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Thymopoiesis: From Evolutionary Origins to Future Therapies

Final Report Summary - EVOTHYME (Thymopoiesis: From Evolutionary Origins to Future Therapies)

In the first part of the project, we have conducted the so far largest forward genetic screen undertaken in a vertebrate to identify mutations affecting T cell development. A genetic network analysis of over 40 affected genes together with pharmacological inhibitor screens suggest novel synthetic lethal strategies to modulate the outcome of acute lymphoblastic leukemia (T-ALL). Additional gene-centered analyses provided information, for instance, on transgenerational inheritance of epimutations, the unexpected tissue-specific functions of general-purpose multi-protein complexes involved in DNA replication, and the lineage tree of innate lymphocyte subsets. We also established a new animal model for stable propagation of xenogeneic haematopoietic stem cells in a mutant zebrafish background.
In the second part of the project, we have examined the evolutionary trajectory of the Foxn1/4 transcription factor family, delineated the functional roles of individual protein domains with respect to lymphopoietic capacity, and defined their level of redundancy. This finding provided a framework to help to understand the phenotype of Foxn1 mutations in human immunodeficiency patients. Additional experiments, including a novel CRISPR/Cas9-mediated bar-coding system allowed us to clarify the developmental trajectory of thymic epithelial cell progenitors before and after birth; likewise, our studies have shown that BMP signalling is required to stabilize the fate of newly born TEC progenitor cells, and that FGF signalling promotes their proliferation. Collectively, these findings provide the basis for the prospective isolation of these precursors as a first step towards their therapeutic use in immunodeficiency/autoimmune syndromes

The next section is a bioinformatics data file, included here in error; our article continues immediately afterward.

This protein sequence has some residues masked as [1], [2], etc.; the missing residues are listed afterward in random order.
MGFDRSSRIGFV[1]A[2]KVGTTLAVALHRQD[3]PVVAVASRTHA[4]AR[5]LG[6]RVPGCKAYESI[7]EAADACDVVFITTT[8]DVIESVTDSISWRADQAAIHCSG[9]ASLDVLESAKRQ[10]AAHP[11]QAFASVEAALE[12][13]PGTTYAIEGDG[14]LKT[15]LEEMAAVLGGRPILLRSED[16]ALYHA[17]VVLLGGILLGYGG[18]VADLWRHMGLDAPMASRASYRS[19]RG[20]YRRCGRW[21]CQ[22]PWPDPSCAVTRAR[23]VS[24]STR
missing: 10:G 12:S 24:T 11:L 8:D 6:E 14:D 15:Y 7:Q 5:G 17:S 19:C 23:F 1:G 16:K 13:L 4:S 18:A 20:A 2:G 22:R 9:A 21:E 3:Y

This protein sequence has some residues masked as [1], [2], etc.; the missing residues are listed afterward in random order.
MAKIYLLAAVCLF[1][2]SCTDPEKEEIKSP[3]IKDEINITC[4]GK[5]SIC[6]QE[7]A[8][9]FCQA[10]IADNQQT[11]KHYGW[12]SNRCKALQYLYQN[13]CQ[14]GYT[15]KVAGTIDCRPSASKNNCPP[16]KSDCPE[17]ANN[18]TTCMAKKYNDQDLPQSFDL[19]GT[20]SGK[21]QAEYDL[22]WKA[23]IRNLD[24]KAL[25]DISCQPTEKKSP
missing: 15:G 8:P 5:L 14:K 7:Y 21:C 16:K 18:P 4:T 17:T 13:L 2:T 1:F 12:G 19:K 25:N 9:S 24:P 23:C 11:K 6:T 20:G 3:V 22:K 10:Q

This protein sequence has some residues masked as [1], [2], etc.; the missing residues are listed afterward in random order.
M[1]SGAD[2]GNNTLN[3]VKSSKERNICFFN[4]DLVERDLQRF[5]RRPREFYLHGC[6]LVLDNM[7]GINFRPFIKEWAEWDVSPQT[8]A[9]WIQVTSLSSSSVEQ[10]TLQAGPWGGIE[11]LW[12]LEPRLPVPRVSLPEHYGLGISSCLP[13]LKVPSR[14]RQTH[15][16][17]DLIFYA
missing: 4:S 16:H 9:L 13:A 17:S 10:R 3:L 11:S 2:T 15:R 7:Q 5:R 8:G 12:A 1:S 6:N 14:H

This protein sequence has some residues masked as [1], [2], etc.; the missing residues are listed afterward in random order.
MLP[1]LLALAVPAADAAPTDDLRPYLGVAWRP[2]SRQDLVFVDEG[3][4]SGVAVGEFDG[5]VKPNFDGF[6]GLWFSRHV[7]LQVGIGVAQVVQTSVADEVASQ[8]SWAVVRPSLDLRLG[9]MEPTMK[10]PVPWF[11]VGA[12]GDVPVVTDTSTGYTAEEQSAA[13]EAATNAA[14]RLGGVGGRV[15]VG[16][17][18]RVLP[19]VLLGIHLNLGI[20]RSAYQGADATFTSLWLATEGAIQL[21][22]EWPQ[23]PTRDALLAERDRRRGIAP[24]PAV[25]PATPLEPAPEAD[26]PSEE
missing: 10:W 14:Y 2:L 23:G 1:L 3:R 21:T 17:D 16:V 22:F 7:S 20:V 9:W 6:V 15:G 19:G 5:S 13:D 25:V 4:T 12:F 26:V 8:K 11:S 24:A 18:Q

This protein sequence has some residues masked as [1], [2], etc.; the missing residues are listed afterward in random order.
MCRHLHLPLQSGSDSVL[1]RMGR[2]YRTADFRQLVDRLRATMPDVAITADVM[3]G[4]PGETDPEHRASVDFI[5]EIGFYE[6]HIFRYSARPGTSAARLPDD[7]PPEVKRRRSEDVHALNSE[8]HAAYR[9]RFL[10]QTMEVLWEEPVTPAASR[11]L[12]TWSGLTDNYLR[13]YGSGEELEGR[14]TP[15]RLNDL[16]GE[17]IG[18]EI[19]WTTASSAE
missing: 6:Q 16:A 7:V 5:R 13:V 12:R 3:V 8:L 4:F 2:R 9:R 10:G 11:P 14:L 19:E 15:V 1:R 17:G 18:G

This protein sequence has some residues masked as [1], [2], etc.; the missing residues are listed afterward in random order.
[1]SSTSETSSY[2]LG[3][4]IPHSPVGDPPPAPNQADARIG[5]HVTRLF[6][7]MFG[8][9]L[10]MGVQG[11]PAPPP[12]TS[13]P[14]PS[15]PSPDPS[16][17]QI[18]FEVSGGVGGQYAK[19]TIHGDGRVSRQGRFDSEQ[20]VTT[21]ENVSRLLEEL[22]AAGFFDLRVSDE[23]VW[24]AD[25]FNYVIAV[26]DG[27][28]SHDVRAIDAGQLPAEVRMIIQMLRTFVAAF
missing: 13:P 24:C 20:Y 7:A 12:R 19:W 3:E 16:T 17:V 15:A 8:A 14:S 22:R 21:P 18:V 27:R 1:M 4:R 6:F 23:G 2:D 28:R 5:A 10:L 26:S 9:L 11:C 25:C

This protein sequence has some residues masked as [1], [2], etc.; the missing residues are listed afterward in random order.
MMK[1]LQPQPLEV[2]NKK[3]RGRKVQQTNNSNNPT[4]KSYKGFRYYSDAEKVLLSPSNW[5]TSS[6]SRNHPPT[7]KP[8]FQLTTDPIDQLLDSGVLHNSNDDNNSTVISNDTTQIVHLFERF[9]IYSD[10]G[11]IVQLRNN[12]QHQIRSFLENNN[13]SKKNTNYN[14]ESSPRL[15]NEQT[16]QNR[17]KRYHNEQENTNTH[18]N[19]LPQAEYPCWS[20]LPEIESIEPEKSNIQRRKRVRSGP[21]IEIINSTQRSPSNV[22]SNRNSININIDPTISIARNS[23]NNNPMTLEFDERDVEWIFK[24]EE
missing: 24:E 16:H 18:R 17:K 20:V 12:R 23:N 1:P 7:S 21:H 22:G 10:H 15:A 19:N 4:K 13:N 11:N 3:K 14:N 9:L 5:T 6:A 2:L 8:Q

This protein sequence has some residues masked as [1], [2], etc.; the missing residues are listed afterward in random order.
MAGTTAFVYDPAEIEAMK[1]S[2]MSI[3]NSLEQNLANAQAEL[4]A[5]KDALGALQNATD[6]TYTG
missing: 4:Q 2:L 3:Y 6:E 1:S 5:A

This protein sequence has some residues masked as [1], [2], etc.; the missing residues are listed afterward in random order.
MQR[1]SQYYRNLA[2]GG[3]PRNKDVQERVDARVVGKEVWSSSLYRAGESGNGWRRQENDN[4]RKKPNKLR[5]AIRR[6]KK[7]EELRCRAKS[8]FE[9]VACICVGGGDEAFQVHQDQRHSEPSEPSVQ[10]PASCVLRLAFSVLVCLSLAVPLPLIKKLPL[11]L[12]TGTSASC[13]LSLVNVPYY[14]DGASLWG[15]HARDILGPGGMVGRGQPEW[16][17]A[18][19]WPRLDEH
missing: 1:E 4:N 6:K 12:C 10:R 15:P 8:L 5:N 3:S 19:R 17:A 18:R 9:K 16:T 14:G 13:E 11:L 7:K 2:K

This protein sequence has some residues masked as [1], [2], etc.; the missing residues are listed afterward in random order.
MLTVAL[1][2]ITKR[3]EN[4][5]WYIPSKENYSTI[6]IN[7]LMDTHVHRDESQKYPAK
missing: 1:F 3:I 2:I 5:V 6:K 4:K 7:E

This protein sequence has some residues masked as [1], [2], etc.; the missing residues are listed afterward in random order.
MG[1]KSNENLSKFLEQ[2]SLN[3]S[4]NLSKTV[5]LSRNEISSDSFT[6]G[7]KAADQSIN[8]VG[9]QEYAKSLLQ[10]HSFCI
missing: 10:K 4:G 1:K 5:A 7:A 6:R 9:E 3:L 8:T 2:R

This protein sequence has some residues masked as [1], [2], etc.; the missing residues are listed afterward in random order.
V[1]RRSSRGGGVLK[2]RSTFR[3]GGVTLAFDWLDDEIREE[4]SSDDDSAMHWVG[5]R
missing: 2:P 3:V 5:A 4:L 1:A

In the third part of the project, combinatorial transgenesis was used to establish the minimal number of factors that robustly increase thymopoietic capacity; dominant roles for the CIITA transactivator and the IL-7 cytokine were identified. We also attempted to invert the functional activities of the pharyngeal derivatives parathyroid and thymus. Whereas the re-programming of the parathyroid into a thymopoietic tissue is complicated by the fact that the cells are overly susceptible to apoptosis, the re-programming of the thymus into a functional parathyroid was successfully achieved, providing important lessons on the process of trans-differentiation in the intact organism.